A Simplified Employee Pension IRA, or SEP IRA, is a retirement fund often used by small businesses and self-employed persons to prepare for retirement. If the SEP IRA is created by a self-employed person who does manage other employees, each person must receive the same type of IRA plan benefits.
The option for a SEP IRA must be offered by the employer of the small business or the self-employed person; an individual person within a company cannot create this type of IRA. The employer must also not offer another type of retirement plan in order to offer the SEP IRA retirement plan. This would void the employer’s eligibility to apply for the SEP forms under the Internal Revenue Code. The general requirements for an employee to receive an SEP IRA are as follows:
The employee must be at least 21 years old;
The employee must earn at least $500 per year;
and, The employee must have worked for that employer for three out of the five years prior to the SEP IRA application being filed.
This type of IRA is established through a traditional IRA in order to plan for retirement. SEP IRA contributions can then be made after the financial institution that manages the retirement funded has labeled the account as an SEP IRA.
Despite the difference in name, once funds are deposited in SEP IRAs, they are treated as a traditional IRA and are subject to the same penalties, restrictions and limitations of a traditional IRA. The SEP IRA application and labeling must occur prior to April 15th to receive SEP contributions for the past year – April 15th is the day that tax returns must be filed by.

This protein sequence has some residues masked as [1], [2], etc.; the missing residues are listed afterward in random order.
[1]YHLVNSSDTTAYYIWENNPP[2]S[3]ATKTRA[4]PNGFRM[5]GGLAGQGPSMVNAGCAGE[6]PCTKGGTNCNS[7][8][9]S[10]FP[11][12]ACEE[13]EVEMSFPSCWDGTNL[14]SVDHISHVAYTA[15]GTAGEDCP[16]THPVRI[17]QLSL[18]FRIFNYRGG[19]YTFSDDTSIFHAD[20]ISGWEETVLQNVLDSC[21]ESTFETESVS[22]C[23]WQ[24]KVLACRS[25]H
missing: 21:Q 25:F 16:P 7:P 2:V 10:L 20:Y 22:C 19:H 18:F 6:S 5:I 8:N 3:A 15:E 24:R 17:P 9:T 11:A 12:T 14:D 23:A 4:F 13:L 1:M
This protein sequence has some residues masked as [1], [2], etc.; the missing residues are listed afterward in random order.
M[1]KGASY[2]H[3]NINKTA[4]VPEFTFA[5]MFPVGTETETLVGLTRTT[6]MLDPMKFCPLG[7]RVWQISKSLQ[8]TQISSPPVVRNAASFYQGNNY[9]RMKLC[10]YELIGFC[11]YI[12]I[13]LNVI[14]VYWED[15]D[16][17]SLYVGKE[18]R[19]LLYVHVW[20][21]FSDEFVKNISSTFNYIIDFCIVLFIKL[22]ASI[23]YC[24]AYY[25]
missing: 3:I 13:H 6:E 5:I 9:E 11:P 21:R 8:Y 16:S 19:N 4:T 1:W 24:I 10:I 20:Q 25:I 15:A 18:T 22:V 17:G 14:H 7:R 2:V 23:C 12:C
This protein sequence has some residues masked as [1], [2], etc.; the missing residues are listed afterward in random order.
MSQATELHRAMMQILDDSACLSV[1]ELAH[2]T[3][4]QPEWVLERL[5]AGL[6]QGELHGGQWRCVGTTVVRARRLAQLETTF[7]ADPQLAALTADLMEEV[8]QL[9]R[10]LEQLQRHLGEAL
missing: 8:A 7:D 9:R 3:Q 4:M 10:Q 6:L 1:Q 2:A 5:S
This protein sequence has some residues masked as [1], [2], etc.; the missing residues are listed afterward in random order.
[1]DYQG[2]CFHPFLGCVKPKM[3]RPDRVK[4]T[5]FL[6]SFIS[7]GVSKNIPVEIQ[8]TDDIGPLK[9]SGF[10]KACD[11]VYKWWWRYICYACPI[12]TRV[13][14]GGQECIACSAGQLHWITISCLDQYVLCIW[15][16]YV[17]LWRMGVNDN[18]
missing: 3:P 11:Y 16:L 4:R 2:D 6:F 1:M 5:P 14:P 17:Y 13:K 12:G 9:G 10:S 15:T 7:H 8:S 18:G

Contributions made to a SEP IRA are up to the discretion of the employer and the employee. The employee may decide not to appropriate funds to be put into the IRA for a given year. Additionally, an employer may decide not to match a percentage of funds that have been contributed to the SEP IRA by the employee.
However, if the employer does match funds, the employer can only match up to 25 percent of the employee’s wages provided that the contributions to the SEP IRAs made for that year do not exceed a set limit of $46,000 for each employee. This limit is established by the Internal Revenue Code. Additionally, wages up to $230,000 can be considered when contributions are made to SEP IRAs.
For example, if an employee’s net income for a given year is $250,000 only $230,000 of that income can be considered when an employer makes a contribution. The employer is also restricted to a matching percentage of 25 percent. 25 percent of $230,000 is $57,500. The employer can only place $46,000 in individual SEP IRAs because of the $46,000 limit established by the Internal Revenue Service.
Any withdrawals made from the SEP IRA are subject to income taxes if withdrawn prior to the employee reaching the age of 59.5 just as with a traditional IRA. Again, this is because SEP IRAs are created through traditional IRAs. Additionally, an employee can keep the SEP IRA regardless of whether the account holder still works for the business